Once completed, one street was named Sampson Row after 1861 graduate Rear Admiral William T. Sampson, and the road called Porter Row was named to recognize the sixth superintendent during the late 1800s, Admiral David Dixon Porter, the second admiral in Navy history. It was renamed Porter Road in 1923, and then became known as Captains Row over the years since it housed USNA captains. The neighborhood officially opened in 1905, and the Annapolis community eagerly dubbed it “Oklahoma.” They were reminded of the recent Oklahoma Territory land rush when they saw naval officer families’ worldly possessions lined up in wagons at the Yard gate, ready for their new life.


    Big Beauties

    Since these homes were first opened, dozens of Naval officers including captains, commandants, chaplains and Marine colonels have lived here with their families. Currently, residents are department heads whose tours last from two to four years. The dean of admissions, supply officer, senior Marines, division directors, senior chaplain, commandant of midshipmen, and civilian athletic director all reside on Porter Road. Many arrive in awe of the sizes of their homes, since their past quarters are usually more humble. Intended as large entertaining spaces, these homes are lavishly decorated, and some have sixteen foot ceilings and intricate woodwork. In the spring through fall months, they sport iconic blue and white striped canvas awnings that recall the nearby sea and set off their creamy glazed brick fronts. Colonnades frame their faces, and ample screened in porches wrap their sides. They are covered in regal slate shingles and have the patinated copper wrapped dormers for extra charm.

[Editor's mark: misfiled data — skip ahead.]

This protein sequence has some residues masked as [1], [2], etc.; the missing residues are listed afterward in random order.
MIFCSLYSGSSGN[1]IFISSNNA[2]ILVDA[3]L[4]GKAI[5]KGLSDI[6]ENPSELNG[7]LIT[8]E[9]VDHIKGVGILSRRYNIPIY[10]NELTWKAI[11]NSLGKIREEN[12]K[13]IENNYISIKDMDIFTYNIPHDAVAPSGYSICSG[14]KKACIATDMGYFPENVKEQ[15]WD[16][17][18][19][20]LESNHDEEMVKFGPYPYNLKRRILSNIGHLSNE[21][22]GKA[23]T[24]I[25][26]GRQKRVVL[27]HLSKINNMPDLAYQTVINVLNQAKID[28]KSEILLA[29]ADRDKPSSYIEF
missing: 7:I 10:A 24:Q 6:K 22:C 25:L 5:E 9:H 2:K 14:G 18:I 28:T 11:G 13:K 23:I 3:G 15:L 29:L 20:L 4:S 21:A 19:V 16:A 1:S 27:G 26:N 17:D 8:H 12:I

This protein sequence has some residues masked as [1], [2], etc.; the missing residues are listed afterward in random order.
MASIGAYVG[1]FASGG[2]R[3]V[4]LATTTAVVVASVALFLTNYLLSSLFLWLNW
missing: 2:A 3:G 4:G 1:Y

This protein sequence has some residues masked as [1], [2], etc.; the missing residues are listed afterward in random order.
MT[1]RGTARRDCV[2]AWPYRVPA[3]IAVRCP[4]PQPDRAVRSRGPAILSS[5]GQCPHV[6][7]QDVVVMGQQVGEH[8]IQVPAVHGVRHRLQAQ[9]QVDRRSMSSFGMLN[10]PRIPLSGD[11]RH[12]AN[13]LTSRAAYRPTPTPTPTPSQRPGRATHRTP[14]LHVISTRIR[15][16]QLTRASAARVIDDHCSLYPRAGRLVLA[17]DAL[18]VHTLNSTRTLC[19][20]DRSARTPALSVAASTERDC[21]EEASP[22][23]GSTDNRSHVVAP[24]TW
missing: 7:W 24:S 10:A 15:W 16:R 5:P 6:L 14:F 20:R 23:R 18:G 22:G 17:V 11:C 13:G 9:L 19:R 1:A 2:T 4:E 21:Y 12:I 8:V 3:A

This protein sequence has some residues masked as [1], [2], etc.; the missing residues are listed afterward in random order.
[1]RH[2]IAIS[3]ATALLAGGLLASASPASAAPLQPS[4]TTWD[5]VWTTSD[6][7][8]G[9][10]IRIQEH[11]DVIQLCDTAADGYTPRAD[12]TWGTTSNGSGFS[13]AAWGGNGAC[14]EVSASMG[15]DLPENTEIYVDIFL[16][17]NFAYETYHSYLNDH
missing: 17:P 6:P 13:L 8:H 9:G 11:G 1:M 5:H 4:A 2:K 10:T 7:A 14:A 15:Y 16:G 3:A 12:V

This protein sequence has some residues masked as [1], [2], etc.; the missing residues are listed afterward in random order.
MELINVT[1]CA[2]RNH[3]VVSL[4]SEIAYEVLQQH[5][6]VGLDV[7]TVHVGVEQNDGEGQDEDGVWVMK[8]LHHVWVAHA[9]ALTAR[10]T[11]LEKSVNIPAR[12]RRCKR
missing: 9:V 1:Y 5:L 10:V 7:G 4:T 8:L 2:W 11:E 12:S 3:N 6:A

These homes are also enormous, some sprawling over 4,000 square feet. They feature beautifully wrought woodwork and often six or seven bedrooms, five bathrooms, two staircases and five fireplaces, all designed to accommodate the lives of families who included multiple generations and would have been tended to by a team of live-in servants when they were first built. Now, these houses boast the best of both worlds, retaining the charm of the turn-of-the-century while enjoying modern amenities like central AC and updated electrical systems, a must for the Annapolis heat.


    Related: Why You Want to Take an Official Naval Academy Tour.


    Come to Captains Row!

    Come see Captains Row for yourself. Any time of year is a great time to walk the Yard and enjoy these stunning homes. Our popular USNA Historical Walking Tour gives you an up close look at the community When you visit the Yard, your entire trip helps the Brigade of Midshipmen, since all tours, dining experiences and purchases go to the midshipmen to help fund their extracurricular activities and clubs. You can feel good knowing that your visit gives so much to the midshipmen. Not all tours are created equal, so make sure to sign up for one of the official U.S. Naval Academy tours for the one that supports the midshipmen. Come imagine what life is like on the Yard, and live its grand history for a moment too!

    Visit the Yard

    Bill the Goat
    Written by Bill the Goat | July 25, 2023